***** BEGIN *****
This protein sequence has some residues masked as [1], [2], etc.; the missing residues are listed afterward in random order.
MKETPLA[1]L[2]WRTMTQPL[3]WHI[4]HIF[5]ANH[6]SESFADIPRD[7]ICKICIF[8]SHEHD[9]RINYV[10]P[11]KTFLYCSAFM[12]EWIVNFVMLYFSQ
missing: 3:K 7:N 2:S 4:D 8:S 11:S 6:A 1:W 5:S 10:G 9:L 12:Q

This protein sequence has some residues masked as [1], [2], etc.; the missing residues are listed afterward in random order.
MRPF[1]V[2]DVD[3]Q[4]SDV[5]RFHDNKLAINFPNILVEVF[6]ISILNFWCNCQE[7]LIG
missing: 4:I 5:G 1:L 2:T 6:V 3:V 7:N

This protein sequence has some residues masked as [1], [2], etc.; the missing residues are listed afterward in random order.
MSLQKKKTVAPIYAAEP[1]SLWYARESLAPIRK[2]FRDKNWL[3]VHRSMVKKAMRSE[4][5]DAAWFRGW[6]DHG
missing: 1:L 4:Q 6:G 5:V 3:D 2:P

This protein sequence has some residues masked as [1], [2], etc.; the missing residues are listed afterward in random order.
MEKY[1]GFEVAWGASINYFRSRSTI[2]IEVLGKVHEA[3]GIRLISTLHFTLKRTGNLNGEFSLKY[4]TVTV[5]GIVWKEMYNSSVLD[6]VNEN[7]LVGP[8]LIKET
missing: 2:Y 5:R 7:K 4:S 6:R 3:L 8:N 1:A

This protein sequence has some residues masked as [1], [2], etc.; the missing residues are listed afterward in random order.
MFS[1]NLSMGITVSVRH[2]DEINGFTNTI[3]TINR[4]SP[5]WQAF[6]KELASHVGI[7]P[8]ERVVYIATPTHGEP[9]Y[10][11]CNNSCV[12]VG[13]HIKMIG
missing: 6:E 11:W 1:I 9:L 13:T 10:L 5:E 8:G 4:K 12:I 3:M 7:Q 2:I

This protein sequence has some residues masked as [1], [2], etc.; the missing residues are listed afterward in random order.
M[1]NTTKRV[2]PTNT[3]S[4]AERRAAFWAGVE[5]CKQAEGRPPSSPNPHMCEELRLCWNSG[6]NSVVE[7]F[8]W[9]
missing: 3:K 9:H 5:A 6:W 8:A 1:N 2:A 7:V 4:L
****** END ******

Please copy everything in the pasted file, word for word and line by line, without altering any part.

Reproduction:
This protein sequence has some residues masked as [1], [2], etc.; the missing residues are listed afterward in random order.
MKETPLA[1]L[2]WRTMTQPL[3]WHI[4]HIF[5]ANH[6]SESFADIPRD[7]ICKICIF[8]SHEHD[9]RINYV[10]P[11]KTFLYCSAFM[12]EWIVNFVMLYFSQ
missing: 3:K 7:N 2:S 4:D 8:S 11:S 6:A 1:W 5:S 10:G 9:L 12:Q

This protein sequence has some residues masked as [1], [2], etc.; the missing residues are listed afterward in random order.
MRPF[1]V[2]DVD[3]Q[4]SDV[5]RFHDNKLAINFPNILVEVF[6]ISILNFWCNCQE[7]LIG
missing: 4:I 5:G 1:L 2:T 6:V 3:V 7:N

This protein sequence has some residues masked as [1], [2], etc.; the missing residues are listed afterward in random order.
MSLQKKKTVAPIYAAEP[1]SLWYARESLAPIRK[2]FRDKNWL[3]VHRSMVKKAMRSE[4][5]DAAWFRGW[6]DHG
missing: 1:L 4:Q 6:G 5:V 3:D 2:P

This protein sequence has some residues masked as [1], [2], etc.; the missing residues are listed afterward in random order.
MEKY[1]GFEVAWGASINYFRSRSTI[2]IEVLGKVHEA[3]GIRLISTLHFTLKRTGNLNGEFSLKY[4]TVTV[5]GIVWKEMYNSSVLD[6]VNEN[7]LVGP[8]LIKET
missing: 2:Y 5:R 7:K 4:S 6:R 3:L 8:N 1:A

This protein sequence has some residues masked as [1], [2], etc.; the missing residues are listed afterward in random order.
MFS[1]NLSMGITVSVRH[2]DEINGFTNTI[3]TINR[4]SP[5]WQAF[6]KELASHVGI[7]P[8]ERVVYIATPTHGEP[9]Y[10][11]CNNSCV[12]VG[13]HIKMIG
missing: 6:E 11:W 1:I 9:L 13:T 10:L 5:E 8:G 4:K 12:I 3:M 7:Q 2:I

This protein sequence has some residues masked as [1], [2], etc.; the missing residues are listed afterward in random order.
M[1]NTTKRV[2]PTNT[3]S[4]AERRAAFWAGVE[5]CKQAEGRPPSSPNPHMCEELRLCWNSG[6]NSVVE[7]F[8]W[9]
missing: 3:K 9:H 5:A 6:W 8:A 1:N 2:A 7:V 4:L